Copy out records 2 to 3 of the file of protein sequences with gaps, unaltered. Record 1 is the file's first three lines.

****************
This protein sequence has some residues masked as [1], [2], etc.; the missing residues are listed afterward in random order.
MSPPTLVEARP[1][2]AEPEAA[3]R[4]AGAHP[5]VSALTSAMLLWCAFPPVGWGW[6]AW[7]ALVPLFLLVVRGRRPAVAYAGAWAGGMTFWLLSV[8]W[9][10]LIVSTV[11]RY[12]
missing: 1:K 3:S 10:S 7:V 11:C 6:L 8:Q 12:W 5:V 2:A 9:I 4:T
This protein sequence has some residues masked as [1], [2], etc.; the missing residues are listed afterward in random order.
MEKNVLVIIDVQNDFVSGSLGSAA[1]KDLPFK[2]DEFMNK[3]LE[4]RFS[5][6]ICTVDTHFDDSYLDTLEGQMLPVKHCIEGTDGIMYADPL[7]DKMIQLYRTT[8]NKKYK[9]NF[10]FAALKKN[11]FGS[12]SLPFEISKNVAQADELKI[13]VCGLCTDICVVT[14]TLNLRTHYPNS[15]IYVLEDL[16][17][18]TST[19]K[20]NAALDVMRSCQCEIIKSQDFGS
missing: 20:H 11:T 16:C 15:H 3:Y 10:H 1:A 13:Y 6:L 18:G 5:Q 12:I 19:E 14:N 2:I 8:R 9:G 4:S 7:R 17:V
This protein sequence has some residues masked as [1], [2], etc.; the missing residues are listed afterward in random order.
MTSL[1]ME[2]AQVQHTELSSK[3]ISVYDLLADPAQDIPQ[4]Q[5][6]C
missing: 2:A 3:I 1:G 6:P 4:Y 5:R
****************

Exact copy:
This protein sequence has some residues masked as [1], [2], etc.; the missing residues are listed afterward in random order.
MEKNVLVIIDVQNDFVSGSLGSAA[1]KDLPFK[2]DEFMNK[3]LE[4]RFS[5][6]ICTVDTHFDDSYLDTLEGQMLPVKHCIEGTDGIMYADPL[7]DKMIQLYRTT[8]NKKYK[9]NF[10]FAALKKN[11]FGS[12]SLPFEISKNVAQADELKI[13]VCGLCTDICVVT[14]TLNLRTHYPNS[15]IYVLEDL[16][17][18]TST[19]K[20]NAALDVMRSCQCEIIKSQDFGS
missing: 20:H 11:T 16:C 15:H 3:Y 10:H 1:A 13:Y 6:L 18:G 5:Q 12:I 19:E 14:N 2:I 8:R 9:G 4:S 7:R 17:V
This protein sequence has some residues masked as [1], [2], etc.; the missing residues are listed afterward in random order.
MTSL[1]ME[2]AQVQHTELSSK[3]ISVYDLLADPAQDIPQ[4]Q[5][6]C
missing: 2:A 3:I 1:G 6:P 4:Y 5:R